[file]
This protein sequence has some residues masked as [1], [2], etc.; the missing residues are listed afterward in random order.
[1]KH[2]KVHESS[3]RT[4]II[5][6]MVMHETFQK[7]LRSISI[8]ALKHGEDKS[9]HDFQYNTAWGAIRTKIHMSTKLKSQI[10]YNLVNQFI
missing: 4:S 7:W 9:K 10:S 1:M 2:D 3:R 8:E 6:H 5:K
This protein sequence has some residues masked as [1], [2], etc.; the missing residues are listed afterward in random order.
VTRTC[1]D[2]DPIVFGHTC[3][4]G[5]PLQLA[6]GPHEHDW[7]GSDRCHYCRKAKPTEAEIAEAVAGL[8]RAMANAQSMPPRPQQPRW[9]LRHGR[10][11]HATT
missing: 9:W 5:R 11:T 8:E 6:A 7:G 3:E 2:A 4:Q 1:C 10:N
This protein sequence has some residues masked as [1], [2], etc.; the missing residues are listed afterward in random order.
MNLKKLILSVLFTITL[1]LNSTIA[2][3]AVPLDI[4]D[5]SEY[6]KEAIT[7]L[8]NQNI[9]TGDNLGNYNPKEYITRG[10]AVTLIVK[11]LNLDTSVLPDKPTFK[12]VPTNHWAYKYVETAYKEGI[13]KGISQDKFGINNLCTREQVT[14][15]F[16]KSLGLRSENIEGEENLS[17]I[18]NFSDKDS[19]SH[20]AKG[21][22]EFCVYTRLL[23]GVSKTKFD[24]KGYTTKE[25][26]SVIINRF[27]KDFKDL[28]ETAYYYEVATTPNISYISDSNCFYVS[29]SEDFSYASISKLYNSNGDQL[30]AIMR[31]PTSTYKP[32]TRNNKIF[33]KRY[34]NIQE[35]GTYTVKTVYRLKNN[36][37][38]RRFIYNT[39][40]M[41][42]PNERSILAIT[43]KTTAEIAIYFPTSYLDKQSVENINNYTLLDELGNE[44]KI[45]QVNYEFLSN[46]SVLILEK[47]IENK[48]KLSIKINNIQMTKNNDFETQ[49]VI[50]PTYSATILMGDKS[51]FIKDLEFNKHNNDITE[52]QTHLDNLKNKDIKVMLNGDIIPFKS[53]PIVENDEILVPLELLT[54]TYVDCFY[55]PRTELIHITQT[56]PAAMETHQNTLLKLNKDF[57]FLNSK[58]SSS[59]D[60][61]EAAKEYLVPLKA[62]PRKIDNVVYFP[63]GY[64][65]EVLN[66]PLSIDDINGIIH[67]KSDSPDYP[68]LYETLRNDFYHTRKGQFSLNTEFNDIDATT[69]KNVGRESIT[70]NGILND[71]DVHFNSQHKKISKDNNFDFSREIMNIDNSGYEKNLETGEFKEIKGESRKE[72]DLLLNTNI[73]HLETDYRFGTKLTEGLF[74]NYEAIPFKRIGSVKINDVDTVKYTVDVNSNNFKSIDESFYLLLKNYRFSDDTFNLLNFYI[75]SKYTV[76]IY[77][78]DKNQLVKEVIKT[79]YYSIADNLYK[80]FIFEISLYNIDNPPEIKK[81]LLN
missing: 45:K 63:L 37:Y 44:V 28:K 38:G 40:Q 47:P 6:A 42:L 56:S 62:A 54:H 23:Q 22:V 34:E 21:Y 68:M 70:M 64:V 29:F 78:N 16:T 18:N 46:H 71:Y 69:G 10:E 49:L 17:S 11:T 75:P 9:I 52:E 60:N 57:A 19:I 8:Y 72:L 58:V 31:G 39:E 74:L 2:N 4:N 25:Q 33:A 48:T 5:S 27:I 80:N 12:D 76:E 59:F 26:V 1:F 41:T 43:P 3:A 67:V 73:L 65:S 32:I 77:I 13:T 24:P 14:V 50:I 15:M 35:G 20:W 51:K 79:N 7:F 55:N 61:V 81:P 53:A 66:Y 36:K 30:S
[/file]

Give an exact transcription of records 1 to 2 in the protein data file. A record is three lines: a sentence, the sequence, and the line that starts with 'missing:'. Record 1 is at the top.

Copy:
This protein sequence has some residues masked as [1], [2], etc.; the missing residues are listed afterward in random order.
[1]KH[2]KVHESS[3]RT[4]II[5][6]MVMHETFQK[7]LRSISI[8]ALKHGEDKS[9]HDFQYNTAWGAIRTKIHMSTKLKSQI[10]YNLVNQFI
missing: 4:S 7:W 9:K 10:S 1:M 2:D 3:R 8:E 6:H 5:K
This protein sequence has some residues masked as [1], [2], etc.; the missing residues are listed afterward in random order.
VTRTC[1]D[2]DPIVFGHTC[3][4]G[5]PLQLA[6]GPHEHDW[7]GSDRCHYCRKAKPTEAEIAEAVAGL[8]RAMANAQSMPPRPQQPRW[9]LRHGR[10][11]HATT
missing: 9:W 5:R 11:T 8:E 6:A 7:G 3:E 2:A 4:Q 1:C 10:N